- The Washington Times - Friday, August 3, 2001

If there is one sure-fire way to ensure the absolute failure of a U.N. conference already prone to speechifying and single-issue posturing, it would be to couch the language of its draft agenda in such a way as to forcibly exclude the most powerful member states. As history poises to repeat itself, the fate of the World Conference Against Racism (WCAR), to begin Aug. 31 in Durban, South Africa, will be, in large part, decided by conference planners and diplomats meeting this week in Geneva.

Mary Robinson, U.N. high commissioner for human rights and secretary-general of the conference, admits that if the controversial clause that equates Zionism with racism remains in the draft agenda, "we will not have a successful conference." In this vain she has appealed to Arab countries to retreat from their insistence on the anti-Zionism clause. This, the language of zealots, re-emerged at a February meeting of the Organization of the Islamic Conference in Tehran. As if allowing the failures of the past to steer the future, the Zionism as racism stipulation echoes the official line the U.N. General Assembly held from 1975 to 1991, until the phrase was wisely dropped. And it was precisely this language that kept the United States away from similar racism conferences held in 1978 and 1983. Moreover, it is the same language which has the Bush administration threatening to do so again this year and rightfully so.

In addition to the anti-Zionism issue, U.S. participation in the conference is further jeopardized by the provisional agenda that plans to address reparations payments for slavery. Should reparations stay on the table, the conference risks also losing French, British and German participation. Domestically, the reparations issue is already a powder keg, and the unsurprising result of its latest explosion has been a fierce congressional debate that provoked Rep. Cynthia McKinney to accuse Mr. Bush of intransigence and to ask, "Is the Bush White House just full of latent racists?"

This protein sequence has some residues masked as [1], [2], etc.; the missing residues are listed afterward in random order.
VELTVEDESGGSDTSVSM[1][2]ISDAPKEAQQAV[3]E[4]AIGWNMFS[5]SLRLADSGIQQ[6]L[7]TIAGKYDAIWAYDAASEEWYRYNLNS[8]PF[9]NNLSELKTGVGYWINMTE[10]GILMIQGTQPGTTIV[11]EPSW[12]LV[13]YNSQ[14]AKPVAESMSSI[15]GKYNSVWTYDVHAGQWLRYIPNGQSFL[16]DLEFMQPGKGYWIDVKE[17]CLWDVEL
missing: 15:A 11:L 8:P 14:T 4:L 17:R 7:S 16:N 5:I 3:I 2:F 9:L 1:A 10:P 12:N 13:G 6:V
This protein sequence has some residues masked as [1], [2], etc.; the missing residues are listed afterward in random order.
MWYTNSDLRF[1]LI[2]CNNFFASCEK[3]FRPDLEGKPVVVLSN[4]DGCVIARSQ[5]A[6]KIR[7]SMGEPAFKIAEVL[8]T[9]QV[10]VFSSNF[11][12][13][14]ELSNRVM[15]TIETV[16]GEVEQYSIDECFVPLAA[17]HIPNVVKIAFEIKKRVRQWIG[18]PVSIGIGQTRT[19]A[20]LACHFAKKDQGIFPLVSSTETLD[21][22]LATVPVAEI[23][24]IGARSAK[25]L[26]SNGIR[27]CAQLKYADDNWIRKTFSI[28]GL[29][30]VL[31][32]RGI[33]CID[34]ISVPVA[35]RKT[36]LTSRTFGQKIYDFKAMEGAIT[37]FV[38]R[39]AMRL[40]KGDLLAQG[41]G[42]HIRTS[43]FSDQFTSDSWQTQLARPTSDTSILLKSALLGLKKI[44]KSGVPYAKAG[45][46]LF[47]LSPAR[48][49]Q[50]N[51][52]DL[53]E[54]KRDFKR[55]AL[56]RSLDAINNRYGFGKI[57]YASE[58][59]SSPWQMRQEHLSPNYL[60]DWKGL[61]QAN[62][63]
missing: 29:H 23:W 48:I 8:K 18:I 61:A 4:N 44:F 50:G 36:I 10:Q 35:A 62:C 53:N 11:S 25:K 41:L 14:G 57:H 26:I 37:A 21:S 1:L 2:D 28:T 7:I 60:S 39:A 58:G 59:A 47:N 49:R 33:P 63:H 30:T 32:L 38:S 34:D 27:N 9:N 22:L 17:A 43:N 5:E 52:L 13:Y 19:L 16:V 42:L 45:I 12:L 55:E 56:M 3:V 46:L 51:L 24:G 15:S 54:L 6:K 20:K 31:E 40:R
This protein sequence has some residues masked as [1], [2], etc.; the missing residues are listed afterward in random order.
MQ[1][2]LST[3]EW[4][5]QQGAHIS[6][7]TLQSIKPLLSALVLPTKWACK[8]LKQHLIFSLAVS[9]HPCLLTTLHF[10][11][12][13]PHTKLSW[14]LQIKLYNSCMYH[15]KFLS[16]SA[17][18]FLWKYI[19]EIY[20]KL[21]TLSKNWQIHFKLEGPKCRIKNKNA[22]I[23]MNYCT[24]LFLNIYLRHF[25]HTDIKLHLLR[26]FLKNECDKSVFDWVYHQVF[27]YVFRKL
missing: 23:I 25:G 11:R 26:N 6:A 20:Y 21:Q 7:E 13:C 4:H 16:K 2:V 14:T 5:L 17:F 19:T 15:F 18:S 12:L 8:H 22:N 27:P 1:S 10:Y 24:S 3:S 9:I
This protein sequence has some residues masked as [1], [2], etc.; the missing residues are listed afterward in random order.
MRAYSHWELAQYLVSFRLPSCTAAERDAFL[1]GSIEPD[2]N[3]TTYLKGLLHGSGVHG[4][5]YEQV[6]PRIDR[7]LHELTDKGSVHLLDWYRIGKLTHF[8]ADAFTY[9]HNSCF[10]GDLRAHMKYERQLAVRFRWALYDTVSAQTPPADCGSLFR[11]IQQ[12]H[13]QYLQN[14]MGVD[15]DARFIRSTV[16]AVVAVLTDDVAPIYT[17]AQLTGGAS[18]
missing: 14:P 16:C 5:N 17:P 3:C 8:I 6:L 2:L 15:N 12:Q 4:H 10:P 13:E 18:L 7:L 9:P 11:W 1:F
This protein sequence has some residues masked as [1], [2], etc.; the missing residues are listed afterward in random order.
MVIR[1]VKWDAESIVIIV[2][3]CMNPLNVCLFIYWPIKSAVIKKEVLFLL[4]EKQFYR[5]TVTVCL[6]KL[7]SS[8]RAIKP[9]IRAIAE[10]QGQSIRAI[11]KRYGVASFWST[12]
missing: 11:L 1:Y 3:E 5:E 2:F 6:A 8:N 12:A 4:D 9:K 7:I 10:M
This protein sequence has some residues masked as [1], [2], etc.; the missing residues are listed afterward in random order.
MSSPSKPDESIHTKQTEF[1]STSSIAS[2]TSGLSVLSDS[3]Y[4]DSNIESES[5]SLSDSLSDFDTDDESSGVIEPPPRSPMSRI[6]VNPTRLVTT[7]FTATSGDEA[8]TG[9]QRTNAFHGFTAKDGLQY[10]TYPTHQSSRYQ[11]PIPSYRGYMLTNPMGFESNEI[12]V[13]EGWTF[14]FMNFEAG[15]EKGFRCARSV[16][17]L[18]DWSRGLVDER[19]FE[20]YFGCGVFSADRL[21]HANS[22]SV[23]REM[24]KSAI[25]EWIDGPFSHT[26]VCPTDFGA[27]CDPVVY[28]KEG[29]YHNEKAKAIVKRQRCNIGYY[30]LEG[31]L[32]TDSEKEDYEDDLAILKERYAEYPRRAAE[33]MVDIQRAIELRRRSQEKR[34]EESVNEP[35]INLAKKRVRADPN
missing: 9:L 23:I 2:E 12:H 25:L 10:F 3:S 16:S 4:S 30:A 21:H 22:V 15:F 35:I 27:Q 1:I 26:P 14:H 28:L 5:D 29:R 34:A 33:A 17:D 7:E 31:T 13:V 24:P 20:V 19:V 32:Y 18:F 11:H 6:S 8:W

Intransigence in this case is a dirty word for holding your ground. For a conference devoted to creating "a new world vision for the fight against racism in the 21st century" to dwell on the tainted history of slaveholding countries is reactionism at its least productive. And to acquiesce to the Arab position condemning Zionism comes dangerously close to turning a blind eye toward the very anti-Semitism this conference proposes to combat. The Bush administration has been shrewd enough to recognize this, and is to be commended for taking a stand. As a State Department official has said, "we want to go, but not at any cost."

There are some who think Mr. Bush would be wise to consider the more moderate option of scaled back participation. In a luncheon meeting this week with editors and reporters at The Washington Times, Mircea Geoana, foreign minister of Romania a country no stranger to the problems facing the conference was blunt: "We believe that the U.S. and European member states should not pull out. We believe that the level of representation is a different thing. By being totally out of the conference, you can't influence the outcome." Instead of the full-fledged delegation that would attend if the objectionable clauses were dropped, the presence of a smaller group would ensure that the United States wouldn't be frozen out of the conference and would retain a significant message of protest. Or so that line of thinking goes.

To be sure, however, condoning racist language and then holding a conference "Against Racism" is a farce. The Bush administration stands on solid and principled ground on its position.

LOAD COMMENTS ()

 

Click to Read More

Click to Hide